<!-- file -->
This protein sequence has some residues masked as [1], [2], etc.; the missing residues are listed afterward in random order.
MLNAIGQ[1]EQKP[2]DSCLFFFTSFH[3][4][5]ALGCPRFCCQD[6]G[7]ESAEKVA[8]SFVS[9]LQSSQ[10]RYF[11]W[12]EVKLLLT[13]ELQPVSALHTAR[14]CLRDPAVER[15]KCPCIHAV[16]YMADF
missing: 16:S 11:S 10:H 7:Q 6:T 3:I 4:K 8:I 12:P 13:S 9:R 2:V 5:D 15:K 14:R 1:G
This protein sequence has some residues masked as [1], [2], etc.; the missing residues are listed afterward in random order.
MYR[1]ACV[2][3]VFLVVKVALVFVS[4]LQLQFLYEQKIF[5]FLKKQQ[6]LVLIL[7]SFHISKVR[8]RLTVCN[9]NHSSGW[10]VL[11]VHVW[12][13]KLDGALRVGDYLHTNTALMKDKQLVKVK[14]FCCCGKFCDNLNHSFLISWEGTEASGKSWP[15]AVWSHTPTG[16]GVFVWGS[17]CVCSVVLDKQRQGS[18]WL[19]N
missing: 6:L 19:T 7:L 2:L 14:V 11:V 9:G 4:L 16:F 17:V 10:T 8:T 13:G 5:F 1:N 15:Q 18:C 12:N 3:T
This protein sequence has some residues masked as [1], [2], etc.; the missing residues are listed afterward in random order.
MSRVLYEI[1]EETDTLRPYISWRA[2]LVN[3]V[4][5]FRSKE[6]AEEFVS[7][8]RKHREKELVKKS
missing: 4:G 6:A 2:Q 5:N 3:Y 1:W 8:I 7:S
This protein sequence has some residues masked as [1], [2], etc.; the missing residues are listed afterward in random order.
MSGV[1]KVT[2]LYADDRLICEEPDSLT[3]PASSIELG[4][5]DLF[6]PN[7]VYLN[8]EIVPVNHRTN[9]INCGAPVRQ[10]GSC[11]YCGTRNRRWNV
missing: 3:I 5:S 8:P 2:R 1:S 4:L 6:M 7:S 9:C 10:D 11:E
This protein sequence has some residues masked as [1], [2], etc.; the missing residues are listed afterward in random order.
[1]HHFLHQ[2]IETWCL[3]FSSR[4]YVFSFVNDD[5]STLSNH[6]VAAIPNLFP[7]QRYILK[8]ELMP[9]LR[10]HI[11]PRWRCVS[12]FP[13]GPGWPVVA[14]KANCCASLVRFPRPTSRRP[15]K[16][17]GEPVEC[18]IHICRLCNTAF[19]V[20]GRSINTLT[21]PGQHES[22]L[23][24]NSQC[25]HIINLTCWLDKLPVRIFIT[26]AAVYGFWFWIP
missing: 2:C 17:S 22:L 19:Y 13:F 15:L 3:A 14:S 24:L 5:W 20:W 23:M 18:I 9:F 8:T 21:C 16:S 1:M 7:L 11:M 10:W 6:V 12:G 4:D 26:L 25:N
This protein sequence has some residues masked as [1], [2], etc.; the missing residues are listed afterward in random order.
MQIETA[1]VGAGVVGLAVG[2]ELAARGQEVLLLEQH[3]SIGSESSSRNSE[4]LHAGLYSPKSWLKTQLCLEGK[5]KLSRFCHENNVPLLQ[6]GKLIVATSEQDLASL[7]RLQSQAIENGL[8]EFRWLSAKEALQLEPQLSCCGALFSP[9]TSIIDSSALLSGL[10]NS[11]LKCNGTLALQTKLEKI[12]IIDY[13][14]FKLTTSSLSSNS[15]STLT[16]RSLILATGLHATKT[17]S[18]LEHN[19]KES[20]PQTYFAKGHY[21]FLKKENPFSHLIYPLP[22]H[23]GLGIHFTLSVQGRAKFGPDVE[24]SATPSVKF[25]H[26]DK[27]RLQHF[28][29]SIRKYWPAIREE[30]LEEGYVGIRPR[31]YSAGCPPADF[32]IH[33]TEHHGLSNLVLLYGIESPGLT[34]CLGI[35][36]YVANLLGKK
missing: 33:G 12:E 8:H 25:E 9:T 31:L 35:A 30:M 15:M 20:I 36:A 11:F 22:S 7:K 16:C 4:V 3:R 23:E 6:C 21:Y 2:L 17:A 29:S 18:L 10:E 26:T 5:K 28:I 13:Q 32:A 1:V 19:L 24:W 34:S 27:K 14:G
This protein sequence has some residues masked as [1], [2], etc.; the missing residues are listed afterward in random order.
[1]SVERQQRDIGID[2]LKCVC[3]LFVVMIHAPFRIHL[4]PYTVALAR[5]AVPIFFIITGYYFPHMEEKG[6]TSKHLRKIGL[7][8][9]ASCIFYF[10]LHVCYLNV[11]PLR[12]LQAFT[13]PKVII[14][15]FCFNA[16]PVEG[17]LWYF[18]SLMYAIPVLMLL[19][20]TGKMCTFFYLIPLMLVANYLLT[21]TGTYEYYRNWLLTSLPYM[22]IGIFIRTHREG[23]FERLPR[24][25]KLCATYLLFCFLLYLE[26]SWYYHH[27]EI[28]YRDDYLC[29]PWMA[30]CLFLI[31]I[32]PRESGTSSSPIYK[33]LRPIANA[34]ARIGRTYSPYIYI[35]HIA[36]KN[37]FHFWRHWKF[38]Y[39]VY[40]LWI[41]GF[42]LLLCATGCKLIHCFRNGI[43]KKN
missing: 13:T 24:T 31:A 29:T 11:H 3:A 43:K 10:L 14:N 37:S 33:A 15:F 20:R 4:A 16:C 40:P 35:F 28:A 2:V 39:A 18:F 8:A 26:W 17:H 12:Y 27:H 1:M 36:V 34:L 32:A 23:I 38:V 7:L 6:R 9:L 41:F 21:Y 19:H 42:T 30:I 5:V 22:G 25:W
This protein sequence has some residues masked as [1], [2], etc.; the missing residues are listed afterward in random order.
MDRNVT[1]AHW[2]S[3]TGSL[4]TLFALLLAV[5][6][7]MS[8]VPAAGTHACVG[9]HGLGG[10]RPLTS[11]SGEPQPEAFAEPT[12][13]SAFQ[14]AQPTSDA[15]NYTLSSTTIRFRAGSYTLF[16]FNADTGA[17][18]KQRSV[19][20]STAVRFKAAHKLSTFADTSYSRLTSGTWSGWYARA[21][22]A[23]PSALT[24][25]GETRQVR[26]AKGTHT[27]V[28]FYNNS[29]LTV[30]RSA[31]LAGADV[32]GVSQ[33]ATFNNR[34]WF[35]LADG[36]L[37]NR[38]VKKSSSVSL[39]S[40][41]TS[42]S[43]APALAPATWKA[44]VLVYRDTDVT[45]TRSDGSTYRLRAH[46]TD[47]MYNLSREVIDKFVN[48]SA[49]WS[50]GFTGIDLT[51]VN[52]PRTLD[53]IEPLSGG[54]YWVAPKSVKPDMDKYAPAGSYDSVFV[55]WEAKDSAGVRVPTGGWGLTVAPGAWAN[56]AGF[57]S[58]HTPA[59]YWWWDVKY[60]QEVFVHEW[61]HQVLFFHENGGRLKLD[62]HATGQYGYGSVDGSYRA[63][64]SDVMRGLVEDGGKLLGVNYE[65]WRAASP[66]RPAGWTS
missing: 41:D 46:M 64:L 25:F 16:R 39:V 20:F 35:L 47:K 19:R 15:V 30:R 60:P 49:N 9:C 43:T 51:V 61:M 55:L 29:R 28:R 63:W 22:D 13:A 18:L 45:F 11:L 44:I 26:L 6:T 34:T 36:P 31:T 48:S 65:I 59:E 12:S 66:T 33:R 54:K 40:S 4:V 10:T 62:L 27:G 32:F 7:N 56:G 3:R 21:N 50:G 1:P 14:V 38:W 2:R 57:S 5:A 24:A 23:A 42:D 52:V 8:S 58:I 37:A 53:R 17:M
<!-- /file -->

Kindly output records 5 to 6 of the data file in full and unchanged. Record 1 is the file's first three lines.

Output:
This protein sequence has some residues masked as [1], [2], etc.; the missing residues are listed afterward in random order.
[1]HHFLHQ[2]IETWCL[3]FSSR[4]YVFSFVNDD[5]STLSNH[6]VAAIPNLFP[7]QRYILK[8]ELMP[9]LR[10]HI[11]PRWRCVS[12]FP[13]GPGWPVVA[14]KANCCASLVRFPRPTSRRP[15]K[16][17]GEPVEC[18]IHICRLCNTAF[19]V[20]GRSINTLT[21]PGQHES[22]L[23][24]NSQC[25]HIINLTCWLDKLPVRIFIT[26]AAVYGFWFWIP
missing: 2:C 17:S 22:L 19:Y 13:F 15:L 3:A 14:S 24:L 5:W 20:W 23:M 18:I 9:F 8:T 21:C 16:S 1:M 7:L 11:M 10:W 6:V 12:G 4:D 26:L 25:N
This protein sequence has some residues masked as [1], [2], etc.; the missing residues are listed afterward in random order.
MQIETA[1]VGAGVVGLAVG[2]ELAARGQEVLLLEQH[3]SIGSESSSRNSE[4]LHAGLYSPKSWLKTQLCLEGK[5]KLSRFCHENNVPLLQ[6]GKLIVATSEQDLASL[7]RLQSQAIENGL[8]EFRWLSAKEALQLEPQLSCCGALFSP[9]TSIIDSSALLSGL[10]NS[11]LKCNGTLALQTKLEKI[12]IIDY[13][14]FKLTTSSLSSNS[15]STLT[16]RSLILATGLHATKT[17]S[18]LEHN[19]KES[20]PQTYFAKGHY[21]FLKKENPFSHLIYPLP[22]H[23]GLGIHFTLSVQGRAKFGPDVE[24]SATPSVKF[25]H[26]DK[27]RLQHF[28][29]SIRKYWPAIREE[30]LEEGYVGIRPR[31]YSAGCPPADF[32]IH[33]TEHHGLSNLVLLYGIESPGLT[34]CLGI[35][36]YVANLLGKK
missing: 33:G 12:E 8:H 25:E 9:T 31:L 35:A 30:M 15:M 20:I 36:A 11:F 22:S 7:K 16:C 4:V 3:R 23:E 6:C 21:Y 2:L 17:A 29:S 18:L 10:E 26:T 5:K 28:I 13:Q 32:A 1:V 19:L 24:W 34:S 27:K 14:G